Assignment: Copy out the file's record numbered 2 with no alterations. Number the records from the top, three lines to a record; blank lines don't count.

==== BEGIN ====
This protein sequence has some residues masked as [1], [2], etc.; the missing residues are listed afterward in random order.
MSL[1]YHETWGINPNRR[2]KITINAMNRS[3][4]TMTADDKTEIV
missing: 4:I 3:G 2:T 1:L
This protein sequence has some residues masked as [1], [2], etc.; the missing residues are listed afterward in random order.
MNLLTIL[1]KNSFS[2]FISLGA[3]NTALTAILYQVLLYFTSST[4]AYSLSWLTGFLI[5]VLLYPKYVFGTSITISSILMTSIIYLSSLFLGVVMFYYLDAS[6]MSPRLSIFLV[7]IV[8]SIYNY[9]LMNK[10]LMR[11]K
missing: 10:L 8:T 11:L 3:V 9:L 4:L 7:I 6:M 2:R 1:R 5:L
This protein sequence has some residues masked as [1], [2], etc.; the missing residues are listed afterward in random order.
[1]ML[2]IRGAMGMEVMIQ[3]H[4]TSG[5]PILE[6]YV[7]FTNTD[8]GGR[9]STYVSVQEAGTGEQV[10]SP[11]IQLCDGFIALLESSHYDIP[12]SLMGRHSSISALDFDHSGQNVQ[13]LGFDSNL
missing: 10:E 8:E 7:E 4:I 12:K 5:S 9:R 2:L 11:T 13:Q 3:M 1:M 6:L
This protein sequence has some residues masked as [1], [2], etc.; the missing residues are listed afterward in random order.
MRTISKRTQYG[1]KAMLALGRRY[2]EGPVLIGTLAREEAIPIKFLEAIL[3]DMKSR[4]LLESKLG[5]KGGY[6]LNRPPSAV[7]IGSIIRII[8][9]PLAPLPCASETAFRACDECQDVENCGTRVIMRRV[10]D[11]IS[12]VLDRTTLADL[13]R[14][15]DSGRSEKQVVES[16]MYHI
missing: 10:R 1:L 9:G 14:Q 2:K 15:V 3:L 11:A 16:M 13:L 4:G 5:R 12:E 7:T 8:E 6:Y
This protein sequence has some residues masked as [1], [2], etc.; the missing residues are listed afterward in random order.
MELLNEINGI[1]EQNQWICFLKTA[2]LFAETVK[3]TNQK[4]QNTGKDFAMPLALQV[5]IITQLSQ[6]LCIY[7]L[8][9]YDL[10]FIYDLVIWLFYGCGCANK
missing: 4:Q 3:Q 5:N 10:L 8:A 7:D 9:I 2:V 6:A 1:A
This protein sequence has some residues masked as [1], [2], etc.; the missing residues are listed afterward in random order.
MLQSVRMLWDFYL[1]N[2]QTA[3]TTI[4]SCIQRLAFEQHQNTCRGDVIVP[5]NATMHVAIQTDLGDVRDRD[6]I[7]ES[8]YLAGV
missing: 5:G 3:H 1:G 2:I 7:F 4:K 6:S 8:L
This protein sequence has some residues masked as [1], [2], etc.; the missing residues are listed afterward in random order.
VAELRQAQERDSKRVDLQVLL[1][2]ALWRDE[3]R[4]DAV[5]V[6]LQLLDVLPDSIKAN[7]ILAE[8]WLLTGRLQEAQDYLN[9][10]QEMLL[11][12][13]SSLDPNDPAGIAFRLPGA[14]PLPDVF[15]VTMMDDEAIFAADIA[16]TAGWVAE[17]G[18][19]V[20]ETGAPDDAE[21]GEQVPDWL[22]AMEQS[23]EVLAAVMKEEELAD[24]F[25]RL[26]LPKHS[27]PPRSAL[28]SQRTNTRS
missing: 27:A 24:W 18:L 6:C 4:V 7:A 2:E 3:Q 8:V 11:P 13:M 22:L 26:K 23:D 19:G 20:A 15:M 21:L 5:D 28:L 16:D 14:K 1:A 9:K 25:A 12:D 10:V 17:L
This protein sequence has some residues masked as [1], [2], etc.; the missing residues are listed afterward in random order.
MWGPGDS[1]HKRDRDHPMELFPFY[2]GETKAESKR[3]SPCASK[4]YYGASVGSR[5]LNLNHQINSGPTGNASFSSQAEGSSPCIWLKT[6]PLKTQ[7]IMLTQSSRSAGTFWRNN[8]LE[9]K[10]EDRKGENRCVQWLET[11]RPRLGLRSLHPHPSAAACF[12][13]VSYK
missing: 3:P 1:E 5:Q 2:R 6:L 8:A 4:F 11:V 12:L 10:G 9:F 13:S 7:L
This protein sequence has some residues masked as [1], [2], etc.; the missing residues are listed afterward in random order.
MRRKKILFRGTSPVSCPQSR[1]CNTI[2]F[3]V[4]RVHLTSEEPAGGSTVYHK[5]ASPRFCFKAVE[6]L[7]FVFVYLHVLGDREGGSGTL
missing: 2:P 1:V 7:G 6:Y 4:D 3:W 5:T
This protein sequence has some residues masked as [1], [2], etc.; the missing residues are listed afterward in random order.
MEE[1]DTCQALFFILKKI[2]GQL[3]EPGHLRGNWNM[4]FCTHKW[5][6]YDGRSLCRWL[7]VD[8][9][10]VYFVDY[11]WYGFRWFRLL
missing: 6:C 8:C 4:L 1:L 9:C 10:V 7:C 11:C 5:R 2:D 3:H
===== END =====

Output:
This protein sequence has some residues masked as [1], [2], etc.; the missing residues are listed afterward in random order.
MNLLTIL[1]KNSFS[2]FISLGA[3]NTALTAILYQVLLYFTSST[4]AYSLSWLTGFLI[5]VLLYPKYVFGTSITISSILMTSIIYLSSLFLGVVMFYYLDAS[6]MSPRLSIFLV[7]IV[8]SIYNY[9]LMNK[10]LMR[11]K
missing: 10:L 8:T 11:L 3:V 9:L 4:L 7:I 6:M 2:R 1:R 5:L